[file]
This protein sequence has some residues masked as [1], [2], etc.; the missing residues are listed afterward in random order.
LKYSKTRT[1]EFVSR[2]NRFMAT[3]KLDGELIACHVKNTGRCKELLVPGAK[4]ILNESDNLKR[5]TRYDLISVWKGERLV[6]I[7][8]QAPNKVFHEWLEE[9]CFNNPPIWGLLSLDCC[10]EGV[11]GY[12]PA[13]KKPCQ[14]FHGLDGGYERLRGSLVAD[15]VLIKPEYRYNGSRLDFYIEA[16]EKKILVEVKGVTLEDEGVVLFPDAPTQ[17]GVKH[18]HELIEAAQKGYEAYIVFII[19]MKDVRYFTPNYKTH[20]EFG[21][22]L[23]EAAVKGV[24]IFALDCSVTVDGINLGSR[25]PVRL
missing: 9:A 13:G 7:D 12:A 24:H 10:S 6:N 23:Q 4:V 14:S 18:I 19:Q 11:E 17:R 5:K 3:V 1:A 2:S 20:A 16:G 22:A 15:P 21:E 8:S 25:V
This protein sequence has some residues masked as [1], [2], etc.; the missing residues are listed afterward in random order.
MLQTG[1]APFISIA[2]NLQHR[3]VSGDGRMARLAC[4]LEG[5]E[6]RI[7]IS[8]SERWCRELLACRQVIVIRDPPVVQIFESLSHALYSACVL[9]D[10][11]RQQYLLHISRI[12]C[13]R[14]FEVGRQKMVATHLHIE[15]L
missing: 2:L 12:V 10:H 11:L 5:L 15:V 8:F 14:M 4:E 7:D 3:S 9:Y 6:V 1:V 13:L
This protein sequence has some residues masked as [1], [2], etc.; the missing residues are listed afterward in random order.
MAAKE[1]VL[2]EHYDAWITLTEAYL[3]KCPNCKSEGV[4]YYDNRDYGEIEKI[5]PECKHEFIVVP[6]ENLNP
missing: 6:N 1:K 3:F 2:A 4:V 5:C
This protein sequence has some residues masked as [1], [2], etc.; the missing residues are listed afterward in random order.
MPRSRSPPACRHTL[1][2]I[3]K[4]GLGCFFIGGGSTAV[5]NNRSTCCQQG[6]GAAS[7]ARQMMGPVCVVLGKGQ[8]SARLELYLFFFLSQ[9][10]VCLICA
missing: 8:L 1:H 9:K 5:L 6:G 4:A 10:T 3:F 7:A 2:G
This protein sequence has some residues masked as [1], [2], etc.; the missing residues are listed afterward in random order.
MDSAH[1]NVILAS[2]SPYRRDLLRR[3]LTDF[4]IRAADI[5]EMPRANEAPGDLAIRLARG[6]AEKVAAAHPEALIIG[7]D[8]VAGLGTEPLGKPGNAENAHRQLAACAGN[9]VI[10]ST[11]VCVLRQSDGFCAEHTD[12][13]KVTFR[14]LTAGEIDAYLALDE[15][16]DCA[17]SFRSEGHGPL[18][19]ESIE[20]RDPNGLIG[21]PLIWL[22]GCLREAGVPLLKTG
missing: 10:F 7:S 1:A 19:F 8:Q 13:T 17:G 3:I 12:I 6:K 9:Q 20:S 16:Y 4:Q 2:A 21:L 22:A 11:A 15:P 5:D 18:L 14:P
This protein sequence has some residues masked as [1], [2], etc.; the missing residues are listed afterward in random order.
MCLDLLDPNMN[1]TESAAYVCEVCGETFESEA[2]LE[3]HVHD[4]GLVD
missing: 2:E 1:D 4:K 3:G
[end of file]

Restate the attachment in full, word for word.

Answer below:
This protein sequence has some residues masked as [1], [2], etc.; the missing residues are listed afterward in random order.
LKYSKTRT[1]EFVSR[2]NRFMAT[3]KLDGELIACHVKNTGRCKELLVPGAK[4]ILNESDNLKR[5]TRYDLISVWKGERLV[6]I[7][8]QAPNKVFHEWLEE[9]CFNNPPIWGLLSLDCC[10]EGV[11]GY[12]PA[13]KKPCQ[14]FHGLDGGYERLRGSLVAD[15]VLIKPEYRYNGSRLDFYIEA[16]EKKILVEVKGVTLEDEGVVLFPDAPTQ[17]GVKH[18]HELIEAAQKGYEAYIVFII[19]MKDVRYFTPNYKTH[20]EFG[21][22]L[23]EAAVKGV[24]IFALDCSVTVDGINLGSR[25]PVRL
missing: 9:A 13:G 7:D 12:A 24:H 10:S 6:N 23:Q 4:V 14:S 18:I 19:Q 11:E 17:R 5:K 3:V 1:A 2:S 20:A 16:G 22:A 15:P 21:E 8:S 25:V
This protein sequence has some residues masked as [1], [2], etc.; the missing residues are listed afterward in random order.
MLQTG[1]APFISIA[2]NLQHR[3]VSGDGRMARLAC[4]LEG[5]E[6]RI[7]IS[8]SERWCRELLACRQVIVIRDPPVVQIFESLSHALYSACVL[9]D[10][11]RQQYLLHISRI[12]C[13]R[14]FEVGRQKMVATHLHIE[15]L
missing: 2:L 12:V 10:H 11:L 5:L 15:V 8:F 14:M 4:E 7:D 3:S 9:Y 6:V 1:V 13:L
This protein sequence has some residues masked as [1], [2], etc.; the missing residues are listed afterward in random order.
MAAKE[1]VL[2]EHYDAWITLTEAYL[3]KCPNCKSEGV[4]YYDNRDYGEIEKI[5]PECKHEFIVVP[6]ENLNP
missing: 6:N 1:K 3:F 2:A 4:V 5:C
This protein sequence has some residues masked as [1], [2], etc.; the missing residues are listed afterward in random order.
MPRSRSPPACRHTL[1][2]I[3]K[4]GLGCFFIGGGSTAV[5]NNRSTCCQQG[6]GAAS[7]ARQMMGPVCVVLGKGQ[8]SARLELYLFFFLSQ[9][10]VCLICA
missing: 8:L 1:H 9:K 5:L 6:G 4:A 10:T 3:F 7:A 2:G
This protein sequence has some residues masked as [1], [2], etc.; the missing residues are listed afterward in random order.
MDSAH[1]NVILAS[2]SPYRRDLLRR[3]LTDF[4]IRAADI[5]EMPRANEAPGDLAIRLARG[6]AEKVAAAHPEALIIG[7]D[8]VAGLGTEPLGKPGNAENAHRQLAACAGN[9]VI[10]ST[11]VCVLRQSDGFCAEHTD[12][13]KVTFR[14]LTAGEIDAYLALDE[15][16]DCA[17]SFRSEGHGPL[18][19]ESIE[20]RDPNGLIG[21]PLIWL[22]GCLREAGVPLLKTG
missing: 10:F 7:S 1:A 19:F 8:Q 13:T 17:G 3:I 12:I 6:K 9:Q 20:S 16:Y 4:Q 2:A 21:L 22:A 11:A 15:P 5:D 18:L 14:P
This protein sequence has some residues masked as [1], [2], etc.; the missing residues are listed afterward in random order.
MCLDLLDPNMN[1]TESAAYVCEVCGETFESEA[2]LE[3]HVHD[4]GLVD
missing: 2:E 1:D 4:K 3:G